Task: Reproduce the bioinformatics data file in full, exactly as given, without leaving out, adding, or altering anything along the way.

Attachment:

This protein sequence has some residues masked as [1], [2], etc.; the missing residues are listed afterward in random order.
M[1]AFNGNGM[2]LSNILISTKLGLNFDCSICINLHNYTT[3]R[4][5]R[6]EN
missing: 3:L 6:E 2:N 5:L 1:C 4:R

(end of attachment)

This protein sequence has some residues masked as [1], [2], etc.; the missing residues are listed afterward in random order.
M[1]AFNGNGM[2]LSNILISTKLGLNFDCSICINLHNYTT[3]R[4][5]R[6]EN
missing: 3:L 6:E 2:N 5:L 1:C 4:R